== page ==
Over the weekend, six Great White Egrets were in fields east of Llyn Alaw and others near Trefnant and Llanfairfechan. Whooper Swans were seen arriving from Iceland at several sites, including 13 on Anglesey’s Inland Sea, three tracked by birders along the coast from the Little Orme to Cors Goch, and the first of the winter on their regular wintering fields near Llanerchymedd. Most wader migration is over, but a Grey Phalarope fed briefly in the surf near Colwyn Bay’s new pier and a Spotted Redshank was ‘heard’ overnight by recording equipment over a Penrhyn Bay garden. The first Woodcocks arrived at the weekend too.
With no golfers on Conwy golf course, a Short-eared Owl hunted the rough and at least one quartered over saltmarsh west of Llanfairfechan, though a second bird was found dead there last week. A couple of Black Redstarts are in northeast Anglesey and another was at Uwchmynydd, while late summer migrants include a Wheatear on the Great Orme and a Swallow at Foryd Bay.
It’s the time of year that flocks of small songbirds are forming. Blue, Great and Long-tailed Tits are sometimes joined by tiny Goldcrests or a Chiffchaff, but occasionally something rarer. Firecrests were at Bangor Mountain, RSPB Conwy, South Stack, on the Great Orme and at Gloddaeth Woods near Llandudno. Yellow-browed Warblers were on the Little Orme, Great Orme, near Bangor Pier, Benllech and Llanddona. A late Ring Ouzel was on Anglesey’s Mynydd Bodafon, two Great White Egrets from Porthmadog Cob, a Long-tailed Duck at Malltraeth Cob and a Hooded Crow was over Bangor. A Rose-coloured Starling was at Llanbedr airfield, a leftover from the summer’s irruption from southeastern Europe.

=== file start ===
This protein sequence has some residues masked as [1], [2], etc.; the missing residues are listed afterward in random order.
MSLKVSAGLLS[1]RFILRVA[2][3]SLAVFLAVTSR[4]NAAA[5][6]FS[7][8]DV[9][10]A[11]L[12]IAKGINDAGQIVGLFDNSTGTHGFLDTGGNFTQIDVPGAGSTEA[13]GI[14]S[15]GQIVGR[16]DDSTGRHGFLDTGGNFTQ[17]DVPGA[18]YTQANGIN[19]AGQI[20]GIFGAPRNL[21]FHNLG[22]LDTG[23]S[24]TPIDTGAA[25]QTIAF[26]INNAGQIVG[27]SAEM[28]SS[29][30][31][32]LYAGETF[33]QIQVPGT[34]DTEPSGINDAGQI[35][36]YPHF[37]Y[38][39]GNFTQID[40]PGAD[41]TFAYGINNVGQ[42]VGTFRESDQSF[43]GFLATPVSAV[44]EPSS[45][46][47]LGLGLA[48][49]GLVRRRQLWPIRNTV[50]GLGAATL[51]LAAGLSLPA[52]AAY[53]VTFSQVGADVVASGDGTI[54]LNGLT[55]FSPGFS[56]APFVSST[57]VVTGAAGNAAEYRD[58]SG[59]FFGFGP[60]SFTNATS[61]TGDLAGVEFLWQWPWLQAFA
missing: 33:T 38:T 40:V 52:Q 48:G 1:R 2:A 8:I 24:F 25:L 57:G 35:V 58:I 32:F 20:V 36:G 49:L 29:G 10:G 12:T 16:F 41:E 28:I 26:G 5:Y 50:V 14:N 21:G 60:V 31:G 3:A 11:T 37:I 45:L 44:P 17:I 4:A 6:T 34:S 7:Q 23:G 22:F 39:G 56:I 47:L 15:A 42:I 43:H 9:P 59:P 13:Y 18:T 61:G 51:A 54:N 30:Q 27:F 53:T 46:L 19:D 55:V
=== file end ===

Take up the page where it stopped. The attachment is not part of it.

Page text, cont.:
A few late Swallows have been reported this week, but early November sees the arrival of migrants from the north. Thousands of Chaffinches were reported from coastal watchpoints, with a few dozen Bramblings, plus Siskins, Coal Tits and Lapland Buntings. A Snow Bunting was at Holyhead’s Soldier’s Point, but more unusual was a Treecreeper, only the second recorded there by local birder Ken Croft in 46 years. Treecreepers were also recorded at the tree-less end of the Great Orme. I wonder how far they had come? Most Treecreepers barely move during their whole life, but ringing shows that young birds will travel up to 200km in their first autumn.
Ringing also shows the different lives that birds lead. Two Little Egrets ringed near Bangor by the Mid Wales Ringing Group in 2012 are a good example. One has been seen regularly at RSPB Cors Ddyga on Anglesey in the eight years since. Its neighbour was seen in Lanzarote in 2014 and again in March 2020, but was recently photographed in South Wales. At over 2,800km, it’s one of the longest movements ever made by a British Little Egret. Has it been making that commute annually?